This dissertation consists of three essays that study private labels’ evolution from private labels as brand class to individual private-label brands from three different perspectives. In the second chapter of this dissertation (essay 1), I study the antecedents and performance implications of retailer’s decisions whether to attach their name to a private-label tier or develop a stand-alone brand name. In the third chapter (essay 2), mirroring the contention that it “is easier to build equity in a single brand,” I study retailers’ occasional practice of rebranding private-label tiers from multiple, category-specific private labels to one umbrella brand across product categories and its effects on the brand’s strength, marketing effectiveness as well as the marketing-mix setting (marketing conduct). Finally, in the fourth chapter (essay 3), I document retailers’ increasing practice to launch more and more unique private label SKUs, historically a forte of national brands, and assess to what extent unique new private label SKUs help in growing a category vis-à-vis unique new national brand SKUs.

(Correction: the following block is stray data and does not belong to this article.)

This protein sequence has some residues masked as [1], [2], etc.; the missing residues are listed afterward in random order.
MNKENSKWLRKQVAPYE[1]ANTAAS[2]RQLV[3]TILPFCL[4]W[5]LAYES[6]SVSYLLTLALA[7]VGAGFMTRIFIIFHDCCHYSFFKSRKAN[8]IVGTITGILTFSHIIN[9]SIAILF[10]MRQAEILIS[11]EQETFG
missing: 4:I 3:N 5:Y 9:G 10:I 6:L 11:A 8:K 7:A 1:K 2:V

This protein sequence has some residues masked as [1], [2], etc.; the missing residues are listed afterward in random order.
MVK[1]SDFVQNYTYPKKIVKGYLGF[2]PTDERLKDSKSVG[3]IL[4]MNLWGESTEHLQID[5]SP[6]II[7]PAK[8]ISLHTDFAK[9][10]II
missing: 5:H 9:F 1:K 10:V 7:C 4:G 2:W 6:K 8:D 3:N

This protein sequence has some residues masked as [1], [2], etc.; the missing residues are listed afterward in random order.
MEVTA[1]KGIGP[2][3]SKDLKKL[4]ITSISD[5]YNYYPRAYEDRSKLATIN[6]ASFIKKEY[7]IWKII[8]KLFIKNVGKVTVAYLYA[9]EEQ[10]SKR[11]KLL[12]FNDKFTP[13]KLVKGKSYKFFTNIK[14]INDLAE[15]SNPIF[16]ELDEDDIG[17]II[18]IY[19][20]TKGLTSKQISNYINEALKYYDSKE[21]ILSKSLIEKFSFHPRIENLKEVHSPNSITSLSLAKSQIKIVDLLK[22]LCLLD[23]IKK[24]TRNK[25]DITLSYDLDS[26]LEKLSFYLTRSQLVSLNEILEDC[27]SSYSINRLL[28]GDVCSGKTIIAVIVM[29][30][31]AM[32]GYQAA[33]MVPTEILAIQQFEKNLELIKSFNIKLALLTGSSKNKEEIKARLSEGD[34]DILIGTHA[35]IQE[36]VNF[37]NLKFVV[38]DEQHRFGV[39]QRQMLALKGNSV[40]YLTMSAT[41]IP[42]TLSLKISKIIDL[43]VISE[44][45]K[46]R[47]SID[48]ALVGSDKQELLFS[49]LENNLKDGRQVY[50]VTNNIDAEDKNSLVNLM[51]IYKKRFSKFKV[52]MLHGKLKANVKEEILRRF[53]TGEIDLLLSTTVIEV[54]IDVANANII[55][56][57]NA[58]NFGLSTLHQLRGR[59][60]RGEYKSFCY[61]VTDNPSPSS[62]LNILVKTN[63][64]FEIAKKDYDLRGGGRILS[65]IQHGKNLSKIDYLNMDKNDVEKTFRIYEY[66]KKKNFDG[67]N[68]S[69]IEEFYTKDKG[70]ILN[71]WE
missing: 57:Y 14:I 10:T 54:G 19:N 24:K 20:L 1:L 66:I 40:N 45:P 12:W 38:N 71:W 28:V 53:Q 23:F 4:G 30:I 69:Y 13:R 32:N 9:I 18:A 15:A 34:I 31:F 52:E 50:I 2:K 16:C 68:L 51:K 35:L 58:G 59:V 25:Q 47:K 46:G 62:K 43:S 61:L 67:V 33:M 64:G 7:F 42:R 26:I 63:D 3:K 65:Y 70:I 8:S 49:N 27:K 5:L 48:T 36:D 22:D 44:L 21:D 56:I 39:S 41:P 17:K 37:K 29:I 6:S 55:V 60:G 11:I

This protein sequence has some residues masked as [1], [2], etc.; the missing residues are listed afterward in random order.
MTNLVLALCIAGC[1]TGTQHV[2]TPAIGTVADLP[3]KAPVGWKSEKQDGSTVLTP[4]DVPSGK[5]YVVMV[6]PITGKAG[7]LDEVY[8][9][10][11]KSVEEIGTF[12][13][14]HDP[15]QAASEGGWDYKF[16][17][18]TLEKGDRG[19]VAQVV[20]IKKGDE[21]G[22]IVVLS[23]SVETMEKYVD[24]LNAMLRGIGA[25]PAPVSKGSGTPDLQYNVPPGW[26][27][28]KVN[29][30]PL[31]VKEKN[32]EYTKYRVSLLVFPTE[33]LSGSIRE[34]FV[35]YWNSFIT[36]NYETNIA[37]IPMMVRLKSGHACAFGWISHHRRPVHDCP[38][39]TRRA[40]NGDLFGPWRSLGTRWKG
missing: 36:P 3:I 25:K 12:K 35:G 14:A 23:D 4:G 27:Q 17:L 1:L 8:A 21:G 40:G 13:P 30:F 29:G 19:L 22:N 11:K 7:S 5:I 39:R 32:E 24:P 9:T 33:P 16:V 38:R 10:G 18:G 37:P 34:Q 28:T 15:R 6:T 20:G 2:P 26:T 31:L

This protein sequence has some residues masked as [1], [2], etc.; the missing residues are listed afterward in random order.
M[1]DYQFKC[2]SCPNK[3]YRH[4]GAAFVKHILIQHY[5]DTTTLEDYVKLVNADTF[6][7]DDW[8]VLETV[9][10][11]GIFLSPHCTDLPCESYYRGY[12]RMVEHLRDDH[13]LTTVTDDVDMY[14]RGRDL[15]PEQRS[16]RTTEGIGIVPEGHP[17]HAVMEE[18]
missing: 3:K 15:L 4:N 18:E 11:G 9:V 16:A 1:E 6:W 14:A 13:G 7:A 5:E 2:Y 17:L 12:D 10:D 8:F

|Qualification||Doctor of Philosophy|
|Award date||31 May 2017|
|Place of Publication||Tilburg|
|Print ISBNs||978 90 5668 515 7|
|Publication status||Published - 2017|